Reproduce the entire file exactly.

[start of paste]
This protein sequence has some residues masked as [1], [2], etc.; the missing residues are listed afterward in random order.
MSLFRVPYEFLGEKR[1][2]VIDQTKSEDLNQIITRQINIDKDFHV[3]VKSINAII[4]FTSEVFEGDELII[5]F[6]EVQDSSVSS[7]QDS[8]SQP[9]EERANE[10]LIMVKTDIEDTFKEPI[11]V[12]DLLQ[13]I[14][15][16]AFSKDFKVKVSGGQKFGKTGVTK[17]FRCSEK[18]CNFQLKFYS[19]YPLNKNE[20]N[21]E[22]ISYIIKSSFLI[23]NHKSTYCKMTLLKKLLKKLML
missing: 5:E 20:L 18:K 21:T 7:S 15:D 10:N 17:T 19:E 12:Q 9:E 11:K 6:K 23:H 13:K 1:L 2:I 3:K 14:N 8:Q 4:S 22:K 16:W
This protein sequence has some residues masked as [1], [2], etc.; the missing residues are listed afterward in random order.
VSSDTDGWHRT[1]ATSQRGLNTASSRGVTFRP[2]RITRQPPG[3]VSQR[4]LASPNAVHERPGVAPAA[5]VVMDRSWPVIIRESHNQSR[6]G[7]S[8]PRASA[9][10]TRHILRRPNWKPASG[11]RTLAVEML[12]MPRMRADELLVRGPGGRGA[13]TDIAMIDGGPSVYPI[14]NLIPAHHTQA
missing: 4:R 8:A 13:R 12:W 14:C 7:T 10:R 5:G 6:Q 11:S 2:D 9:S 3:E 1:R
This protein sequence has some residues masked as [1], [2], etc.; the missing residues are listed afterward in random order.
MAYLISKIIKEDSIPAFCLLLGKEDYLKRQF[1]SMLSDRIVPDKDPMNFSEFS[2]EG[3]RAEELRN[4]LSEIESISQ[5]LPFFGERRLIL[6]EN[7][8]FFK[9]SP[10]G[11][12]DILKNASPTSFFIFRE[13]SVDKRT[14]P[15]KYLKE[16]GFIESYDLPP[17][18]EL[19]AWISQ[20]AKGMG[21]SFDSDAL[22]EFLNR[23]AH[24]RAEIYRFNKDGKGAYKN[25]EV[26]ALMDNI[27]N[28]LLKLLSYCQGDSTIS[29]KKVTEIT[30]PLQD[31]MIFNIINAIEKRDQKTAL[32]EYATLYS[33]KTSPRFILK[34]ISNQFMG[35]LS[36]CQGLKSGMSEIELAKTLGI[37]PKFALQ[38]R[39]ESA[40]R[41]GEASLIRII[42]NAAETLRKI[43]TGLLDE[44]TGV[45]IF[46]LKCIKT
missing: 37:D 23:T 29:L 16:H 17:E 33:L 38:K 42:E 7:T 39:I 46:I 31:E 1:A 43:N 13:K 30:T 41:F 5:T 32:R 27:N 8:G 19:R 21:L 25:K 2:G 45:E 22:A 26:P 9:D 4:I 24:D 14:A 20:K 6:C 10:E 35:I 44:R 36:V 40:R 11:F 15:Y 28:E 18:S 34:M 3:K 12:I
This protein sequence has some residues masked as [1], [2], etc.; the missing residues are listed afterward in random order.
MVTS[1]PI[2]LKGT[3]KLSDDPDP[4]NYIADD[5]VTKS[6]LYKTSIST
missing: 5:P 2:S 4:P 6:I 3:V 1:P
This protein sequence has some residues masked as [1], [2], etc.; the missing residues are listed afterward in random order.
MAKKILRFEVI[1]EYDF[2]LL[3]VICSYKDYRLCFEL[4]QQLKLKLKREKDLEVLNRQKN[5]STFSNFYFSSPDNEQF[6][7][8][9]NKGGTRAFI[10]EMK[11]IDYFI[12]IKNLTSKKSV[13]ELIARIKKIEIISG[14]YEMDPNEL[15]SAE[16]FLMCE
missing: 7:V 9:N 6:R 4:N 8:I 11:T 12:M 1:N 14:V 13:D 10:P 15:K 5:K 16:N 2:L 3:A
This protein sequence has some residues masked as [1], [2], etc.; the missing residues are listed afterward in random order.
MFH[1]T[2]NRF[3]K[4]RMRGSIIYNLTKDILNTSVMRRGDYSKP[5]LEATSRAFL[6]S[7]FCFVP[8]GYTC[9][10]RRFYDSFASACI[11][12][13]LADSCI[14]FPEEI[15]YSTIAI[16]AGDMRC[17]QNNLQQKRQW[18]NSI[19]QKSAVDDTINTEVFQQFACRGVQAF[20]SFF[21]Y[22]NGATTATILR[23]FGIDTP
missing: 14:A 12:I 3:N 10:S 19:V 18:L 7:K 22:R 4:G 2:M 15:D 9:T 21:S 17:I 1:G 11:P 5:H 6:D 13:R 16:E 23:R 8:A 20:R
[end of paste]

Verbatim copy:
This protein sequence has some residues masked as [1], [2], etc.; the missing residues are listed afterward in random order.
MSLFRVPYEFLGEKR[1][2]VIDQTKSEDLNQIITRQINIDKDFHV[3]VKSINAII[4]FTSEVFEGDELII[5]F[6]EVQDSSVSS[7]QDS[8]SQP[9]EERANE[10]LIMVKTDIEDTFKEPI[11]V[12]DLLQ[13]I[14][15][16]AFSKDFKVKVSGGQKFGKTGVTK[17]FRCSEK[18]CNFQLKFYS[19]YPLNKNE[20]N[21]E[22]ISYIIKSSFLI[23]NHKSTYCKMTLLKKLLKKLML
missing: 5:E 20:L 18:K 21:T 7:S 15:D 10:N 17:T 19:E 12:Q 9:E 11:K 6:K 23:H 13:K 1:L 2:I 3:K 14:N 8:Q 4:S 22:K 16:W
This protein sequence has some residues masked as [1], [2], etc.; the missing residues are listed afterward in random order.
VSSDTDGWHRT[1]ATSQRGLNTASSRGVTFRP[2]RITRQPPG[3]VSQR[4]LASPNAVHERPGVAPAA[5]VVMDRSWPVIIRESHNQSR[6]G[7]S[8]PRASA[9][10]TRHILRRPNWKPASG[11]RTLAVEML[12]MPRMRADELLVRGPGGRGA[13]TDIAMIDGGPSVYPI[14]NLIPAHHTQA
missing: 4:R 8:A 13:R 12:W 14:C 7:T 10:R 5:G 6:Q 11:S 2:D 9:S 3:E 1:R
This protein sequence has some residues masked as [1], [2], etc.; the missing residues are listed afterward in random order.
MAYLISKIIKEDSIPAFCLLLGKEDYLKRQF[1]SMLSDRIVPDKDPMNFSEFS[2]EG[3]RAEELRN[4]LSEIESISQ[5]LPFFGERRLIL[6]EN[7][8]FFK[9]SP[10]G[11][12]DILKNASPTSFFIFRE[13]SVDKRT[14]P[15]KYLKE[16]GFIESYDLPP[17][18]EL[19]AWISQ[20]AKGMG[21]SFDSDAL[22]EFLNR[23]AH[24]RAEIYRFNKDGKGAYKN[25]EV[26]ALMDNI[27]N[28]LLKLLSYCQGDSTIS[29]KKVTEIT[30]PLQD[31]MIFNIINAIEKRDQKTAL[32]EYATLYS[33]KTSPRFILK[34]ISNQFMG[35]LS[36]CQGLKSGMSEIELAKTLGI[37]PKFALQ[38]R[39]ESA[40]R[41]GEASLIRII[42]NAAETLRKI[43]TGLLDE[44]TGV[45]IF[46]LKCIKT
missing: 37:D 23:T 29:L 16:H 17:E 33:L 38:K 42:E 7:T 39:I 46:I 31:E 1:A 43:N 13:K 30:T 41:F 5:T 32:R 27:N 8:G 19:R 21:L 25:K 2:G 45:E 22:A 26:P 9:D 4:I 24:D 14:A 20:K 6:C 10:E 35:I 44:R 36:V 40:R 11:F 15:Y 28:E 18:S 34:M 3:K 12:I
This protein sequence has some residues masked as [1], [2], etc.; the missing residues are listed afterward in random order.
MVTS[1]PI[2]LKGT[3]KLSDDPDP[4]NYIADD[5]VTKS[6]LYKTSIST
missing: 5:P 2:S 4:P 6:I 3:V 1:P
This protein sequence has some residues masked as [1], [2], etc.; the missing residues are listed afterward in random order.
MAKKILRFEVI[1]EYDF[2]LL[3]VICSYKDYRLCFEL[4]QQLKLKLKREKDLEVLNRQKN[5]STFSNFYFSSPDNEQF[6][7][8][9]NKGGTRAFI[10]EMK[11]IDYFI[12]IKNLTSKKSV[13]ELIARIKKIEIISG[14]YEMDPNEL[15]SAE[16]FLMCE
missing: 7:V 9:N 6:R 4:N 8:I 11:T 12:M 1:N 14:V 13:D 10:P 15:K 5:K 16:N 2:L 3:A
This protein sequence has some residues masked as [1], [2], etc.; the missing residues are listed afterward in random order.
MFH[1]T[2]NRF[3]K[4]RMRGSIIYNLTKDILNTSVMRRGDYSKP[5]LEATSRAFL[6]S[7]FCFVP[8]GYTC[9][10]RRFYDSFASACI[11][12][13]LADSCI[14]FPEEI[15]YSTIAI[16]AGDMRC[17]QNNLQQKRQW[18]NSI[19]QKSAVDDTINTEVFQQFACRGVQAF[20]SFF[21]Y[22]NGATTATILR[23]FGIDTP
missing: 14:A 12:I 3:N 10:S 19:V 18:L 7:K 22:R 4:G 2:M 15:D 9:T 21:S 17:I 1:G 11:P 5:H 6:D 13:R 16:E 23:R 8:A 20:R